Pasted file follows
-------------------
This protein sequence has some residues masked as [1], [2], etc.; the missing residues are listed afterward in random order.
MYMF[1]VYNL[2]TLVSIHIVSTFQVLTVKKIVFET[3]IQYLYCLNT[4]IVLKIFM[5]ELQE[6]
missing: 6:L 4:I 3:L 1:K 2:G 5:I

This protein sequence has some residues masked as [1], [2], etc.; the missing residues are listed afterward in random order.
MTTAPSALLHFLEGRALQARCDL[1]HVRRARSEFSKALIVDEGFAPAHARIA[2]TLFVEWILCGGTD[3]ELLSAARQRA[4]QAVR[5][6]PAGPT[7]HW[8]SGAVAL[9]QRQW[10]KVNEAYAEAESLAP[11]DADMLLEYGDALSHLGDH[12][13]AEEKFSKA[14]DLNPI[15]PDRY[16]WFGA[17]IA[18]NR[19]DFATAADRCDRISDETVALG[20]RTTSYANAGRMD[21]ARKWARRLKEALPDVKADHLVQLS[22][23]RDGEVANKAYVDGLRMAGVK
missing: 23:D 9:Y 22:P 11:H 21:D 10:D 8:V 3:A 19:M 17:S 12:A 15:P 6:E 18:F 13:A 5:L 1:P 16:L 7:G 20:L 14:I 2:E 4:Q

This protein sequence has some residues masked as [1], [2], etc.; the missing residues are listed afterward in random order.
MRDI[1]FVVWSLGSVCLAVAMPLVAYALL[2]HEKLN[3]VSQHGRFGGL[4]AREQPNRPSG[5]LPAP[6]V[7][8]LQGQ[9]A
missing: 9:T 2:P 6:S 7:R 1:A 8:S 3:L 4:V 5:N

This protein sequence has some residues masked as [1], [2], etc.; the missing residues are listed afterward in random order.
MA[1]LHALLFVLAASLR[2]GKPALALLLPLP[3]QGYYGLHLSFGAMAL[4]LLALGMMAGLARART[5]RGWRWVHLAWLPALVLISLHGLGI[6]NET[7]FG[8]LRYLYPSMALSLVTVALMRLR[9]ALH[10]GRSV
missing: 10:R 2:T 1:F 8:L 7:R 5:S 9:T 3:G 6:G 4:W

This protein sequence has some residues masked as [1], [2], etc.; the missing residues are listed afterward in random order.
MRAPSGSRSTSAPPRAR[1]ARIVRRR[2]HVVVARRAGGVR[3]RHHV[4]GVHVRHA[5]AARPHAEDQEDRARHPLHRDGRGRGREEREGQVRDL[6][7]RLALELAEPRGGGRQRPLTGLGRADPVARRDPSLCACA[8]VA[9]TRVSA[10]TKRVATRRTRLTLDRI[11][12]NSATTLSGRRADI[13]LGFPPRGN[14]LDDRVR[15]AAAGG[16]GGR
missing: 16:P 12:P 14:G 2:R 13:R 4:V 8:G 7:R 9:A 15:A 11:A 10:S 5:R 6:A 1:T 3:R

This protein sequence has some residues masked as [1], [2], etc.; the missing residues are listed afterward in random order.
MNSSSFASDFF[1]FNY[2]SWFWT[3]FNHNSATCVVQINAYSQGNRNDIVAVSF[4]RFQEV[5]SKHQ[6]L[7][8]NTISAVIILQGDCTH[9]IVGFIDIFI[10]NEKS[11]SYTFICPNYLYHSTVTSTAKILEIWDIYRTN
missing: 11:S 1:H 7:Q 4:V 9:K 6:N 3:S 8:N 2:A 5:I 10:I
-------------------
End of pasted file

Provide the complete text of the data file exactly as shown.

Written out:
This protein sequence has some residues masked as [1], [2], etc.; the missing residues are listed afterward in random order.
MYMF[1]VYNL[2]TLVSIHIVSTFQVLTVKKIVFET[3]IQYLYCLNT[4]IVLKIFM[5]ELQE[6]
missing: 6:L 4:I 3:L 1:K 2:G 5:I

This protein sequence has some residues masked as [1], [2], etc.; the missing residues are listed afterward in random order.
MTTAPSALLHFLEGRALQARCDL[1]HVRRARSEFSKALIVDEGFAPAHARIA[2]TLFVEWILCGGTD[3]ELLSAARQRA[4]QAVR[5][6]PAGPT[7]HW[8]SGAVAL[9]QRQW[10]KVNEAYAEAESLAP[11]DADMLLEYGDALSHLGDH[12][13]AEEKFSKA[14]DLNPI[15]PDRY[16]WFGA[17]IA[18]NR[19]DFATAADRCDRISDETVALG[20]RTTSYANAGRMD[21]ARKWARRLKEALPDVKADHLVQLS[22][23]RDGEVANKAYVDGLRMAGVK
missing: 23:D 9:Y 22:P 11:H 21:D 10:D 8:V 3:A 19:M 17:S 12:A 15:P 6:E 18:F 13:A 5:L 1:P 16:L 7:G 20:L 14:I 2:E 4:Q

This protein sequence has some residues masked as [1], [2], etc.; the missing residues are listed afterward in random order.
MRDI[1]FVVWSLGSVCLAVAMPLVAYALL[2]HEKLN[3]VSQHGRFGGL[4]AREQPNRPSG[5]LPAP[6]V[7][8]LQGQ[9]A
missing: 9:T 2:P 6:S 7:R 1:A 8:S 3:L 4:V 5:N

This protein sequence has some residues masked as [1], [2], etc.; the missing residues are listed afterward in random order.
MA[1]LHALLFVLAASLR[2]GKPALALLLPLP[3]QGYYGLHLSFGAMAL[4]LLALGMMAGLARART[5]RGWRWVHLAWLPALVLISLHGLGI[6]NET[7]FG[8]LRYLYPSMALSLVTVALMRLR[9]ALH[10]GRSV
missing: 10:R 2:T 1:F 8:L 7:R 5:S 9:T 3:G 6:G 4:W

This protein sequence has some residues masked as [1], [2], etc.; the missing residues are listed afterward in random order.
MRAPSGSRSTSAPPRAR[1]ARIVRRR[2]HVVVARRAGGVR[3]RHHV[4]GVHVRHA[5]AARPHAEDQEDRARHPLHRDGRGRGREEREGQVRDL[6][7]RLALELAEPRGGGRQRPLTGLGRADPVARRDPSLCACA[8]VA[9]TRVSA[10]TKRVATRRTRLTLDRI[11][12]NSATTLSGRRADI[13]LGFPPRGN[14]LDDRVR[15]AAAGG[16]GGR
missing: 16:P 12:P 14:G 2:R 13:R 4:V 8:G 7:R 9:A 15:A 11:A 10:S 5:R 6:A 1:T 3:R

This protein sequence has some residues masked as [1], [2], etc.; the missing residues are listed afterward in random order.
MNSSSFASDFF[1]FNY[2]SWFWT[3]FNHNSATCVVQINAYSQGNRNDIVAVSF[4]RFQEV[5]SKHQ[6]L[7][8]NTISAVIILQGDCTH[9]IVGFIDIFI[10]NEKS[11]SYTFICPNYLYHSTVTSTAKILEIWDIYRTN
missing: 11:S 1:H 7:Q 4:V 9:K 6:N 3:S 8:N 2:A 5:I 10:I